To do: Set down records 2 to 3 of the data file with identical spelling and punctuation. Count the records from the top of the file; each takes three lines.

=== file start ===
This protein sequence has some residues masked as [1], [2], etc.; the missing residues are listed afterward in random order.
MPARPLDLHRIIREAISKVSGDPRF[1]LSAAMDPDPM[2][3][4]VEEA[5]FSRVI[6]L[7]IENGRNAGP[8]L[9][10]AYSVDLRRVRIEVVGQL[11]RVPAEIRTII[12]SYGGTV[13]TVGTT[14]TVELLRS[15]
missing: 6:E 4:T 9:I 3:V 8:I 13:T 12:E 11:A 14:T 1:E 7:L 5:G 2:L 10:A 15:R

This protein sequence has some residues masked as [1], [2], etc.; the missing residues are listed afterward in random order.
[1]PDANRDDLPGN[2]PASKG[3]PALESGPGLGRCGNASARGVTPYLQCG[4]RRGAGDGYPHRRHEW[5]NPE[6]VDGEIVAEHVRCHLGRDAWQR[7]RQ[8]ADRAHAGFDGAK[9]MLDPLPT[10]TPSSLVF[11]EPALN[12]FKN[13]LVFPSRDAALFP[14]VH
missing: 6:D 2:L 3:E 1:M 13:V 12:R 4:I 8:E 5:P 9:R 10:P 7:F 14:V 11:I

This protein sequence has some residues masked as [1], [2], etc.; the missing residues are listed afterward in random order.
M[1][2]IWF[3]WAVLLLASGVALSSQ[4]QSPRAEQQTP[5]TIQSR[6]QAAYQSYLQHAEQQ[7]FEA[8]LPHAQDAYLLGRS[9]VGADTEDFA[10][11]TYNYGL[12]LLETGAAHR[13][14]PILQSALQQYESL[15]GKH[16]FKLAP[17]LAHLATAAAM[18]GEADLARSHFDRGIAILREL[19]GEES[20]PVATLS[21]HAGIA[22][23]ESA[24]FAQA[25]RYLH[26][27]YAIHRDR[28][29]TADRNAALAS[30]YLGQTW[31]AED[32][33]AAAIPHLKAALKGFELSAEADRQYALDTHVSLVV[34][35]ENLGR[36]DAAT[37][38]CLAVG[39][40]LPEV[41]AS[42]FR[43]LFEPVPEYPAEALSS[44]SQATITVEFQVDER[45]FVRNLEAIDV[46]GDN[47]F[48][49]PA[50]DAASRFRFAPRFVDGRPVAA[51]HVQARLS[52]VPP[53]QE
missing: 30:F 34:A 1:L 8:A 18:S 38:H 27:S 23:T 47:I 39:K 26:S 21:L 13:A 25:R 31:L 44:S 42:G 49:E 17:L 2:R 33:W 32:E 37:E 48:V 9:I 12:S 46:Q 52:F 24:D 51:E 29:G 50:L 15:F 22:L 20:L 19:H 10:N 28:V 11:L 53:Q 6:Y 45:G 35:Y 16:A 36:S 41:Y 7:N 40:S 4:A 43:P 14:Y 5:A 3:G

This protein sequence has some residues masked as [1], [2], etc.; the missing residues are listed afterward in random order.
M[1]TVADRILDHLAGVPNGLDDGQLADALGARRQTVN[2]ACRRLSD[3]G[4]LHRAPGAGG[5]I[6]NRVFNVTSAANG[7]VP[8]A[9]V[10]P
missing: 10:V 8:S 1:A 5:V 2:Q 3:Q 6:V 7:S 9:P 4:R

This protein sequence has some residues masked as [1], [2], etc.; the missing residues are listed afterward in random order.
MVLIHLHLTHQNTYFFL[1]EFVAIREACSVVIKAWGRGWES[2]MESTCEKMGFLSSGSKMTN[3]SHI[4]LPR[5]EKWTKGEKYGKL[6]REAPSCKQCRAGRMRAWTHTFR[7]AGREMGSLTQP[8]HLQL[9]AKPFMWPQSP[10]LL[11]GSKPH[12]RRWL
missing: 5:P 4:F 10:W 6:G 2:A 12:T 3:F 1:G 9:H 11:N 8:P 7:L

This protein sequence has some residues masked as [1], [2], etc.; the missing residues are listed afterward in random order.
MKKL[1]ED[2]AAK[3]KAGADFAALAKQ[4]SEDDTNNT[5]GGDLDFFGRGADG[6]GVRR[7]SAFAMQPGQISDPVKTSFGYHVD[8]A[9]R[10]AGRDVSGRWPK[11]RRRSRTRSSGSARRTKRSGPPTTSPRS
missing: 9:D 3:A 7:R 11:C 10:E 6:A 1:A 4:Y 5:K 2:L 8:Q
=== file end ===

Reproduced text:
This protein sequence has some residues masked as [1], [2], etc.; the missing residues are listed afterward in random order.
[1]PDANRDDLPGN[2]PASKG[3]PALESGPGLGRCGNASARGVTPYLQCG[4]RRGAGDGYPHRRHEW[5]NPE[6]VDGEIVAEHVRCHLGRDAWQR[7]RQ[8]ADRAHAGFDGAK[9]MLDPLPT[10]TPSSLVF[11]EPALN[12]FKN[13]LVFPSRDAALFP[14]VH
missing: 6:D 2:L 3:E 1:M 13:V 12:R 4:I 8:E 5:P 9:R 10:P 7:F 14:V 11:I

This protein sequence has some residues masked as [1], [2], etc.; the missing residues are listed afterward in random order.
M[1][2]IWF[3]WAVLLLASGVALSSQ[4]QSPRAEQQTP[5]TIQSR[6]QAAYQSYLQHAEQQ[7]FEA[8]LPHAQDAYLLGRS[9]VGADTEDFA[10][11]TYNYGL[12]LLETGAAHR[13][14]PILQSALQQYESL[15]GKH[16]FKLAP[17]LAHLATAAAM[18]GEADLARSHFDRGIAILREL[19]GEES[20]PVATLS[21]HAGIA[22][23]ESA[24]FAQA[25]RYLH[26][27]YAIHRDR[28][29]TADRNAALAS[30]YLGQTW[31]AED[32][33]AAAIPHLKAALKGFELSAEADRQYALDTHVSLVV[34][35]ENLGR[36]DAAT[37][38]CLAVG[39][40]LPEV[41]AS[42]FR[43]LFEPVPEYPAEALSS[44]SQATITVEFQVDER[45]FVRNLEAIDV[46]GDN[47]F[48][49]PA[50]DAASRFRFAPRFVDGRPVAA[51]HVQARLS[52]VPP[53]QE
missing: 30:F 34:A 1:L 8:A 18:S 38:H 27:S 23:T 47:I 39:K 26:S 21:L 13:A 25:R 31:L 44:S 42:G 49:E 17:L 2:R 33:W 32:E 37:E 48:V 9:I 12:S 46:Q 52:F 24:D 51:E 29:G 50:L 15:F 22:L 20:L 19:H 10:N 28:V 11:L 53:Q 6:Y 45:G 35:Y 16:A 36:S 41:Y 7:N 40:S 4:A 43:P 14:Y 5:A 3:G